New Year’s has a magical hold on us. It’s the only time we talk about resolutions. It’s the only time that most of us sit down and think about how things are going and how we’d like them to be different.
Social scientists refer to New Year’s and some other dates as “temporal landmarks.” They’re times that help us mark off the passage of time and so they take on special significance.
That makes New Year’s an excellent time to take stock. This doesn’t have to be a big deal. About a week ago, I read an article that purported to tell me how to take stock and plan for the coming year. The article’s instructions themselves ran to almost 10 pages. Neither of us need anything that complex and effortful.
You don’t need to make this a big deal. In fact, you’re more likely to do it and act on it if you make it simple and easy. Here’s what I suggest.
Go for doable instead of comprehensible or rigorous. The most incredible complex system in the world won’t do you any good if you don’t use it.
Write down your judgement of where you are on various dimensions of your life. Write down what you’d like to be different.
Just about every self-help author has his or her set of categories you should analyze. Well, why let them have all the fun? Why not make up your own? Here’s my list of five categories:
Those aren’t permanent categories. They’ve changed as my life and situations have changed. So, don’t be stuck on anybody else’s list and don’t be stuck on the idea that you must get it right. There’s no right set of categories. The only categories that matter are the ones that work for you right now.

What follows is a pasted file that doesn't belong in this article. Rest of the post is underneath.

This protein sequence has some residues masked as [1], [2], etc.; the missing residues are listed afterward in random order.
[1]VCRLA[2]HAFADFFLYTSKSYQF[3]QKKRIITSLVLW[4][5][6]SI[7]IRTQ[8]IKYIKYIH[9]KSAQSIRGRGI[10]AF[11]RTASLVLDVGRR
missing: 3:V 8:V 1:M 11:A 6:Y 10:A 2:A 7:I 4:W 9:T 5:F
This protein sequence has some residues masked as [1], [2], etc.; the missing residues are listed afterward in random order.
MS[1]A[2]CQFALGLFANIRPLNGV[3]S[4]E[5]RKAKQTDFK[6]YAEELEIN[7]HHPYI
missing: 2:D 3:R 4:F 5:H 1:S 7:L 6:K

Making It Work
Simple and easy beat complicated and hard. You want results that you can turn into actions for improvement. Keep it simple.
Something to Think About
Consider a more frequent review. Several years ago, I discovered that annual and semi-annual reviews were not working for me. At the time, I was fortunate to be working with Stephen Lynch on his book, Business Execution for Results. Stephen introduced me to the concept of “rolling reality checks.”
Since then, I’ve done a simple analysis every 90 days. That seems to be about right for me, at least right now. Things could change.
You don’t need to wait for some external temporal landmark to kick off your analysis process. Take stock as often as you need to make your life what you want it to be.
It’s good to take stock of your life from time to time.
Go for simple and easy instead of comprehensive and rigorous.
My categories are financial, physical, spiritual, work, and relationships.
Use my categories or make up your own. There’s no “right” list of categories.
Your categories may change over time.
Consider less-complicated reviews more frequently.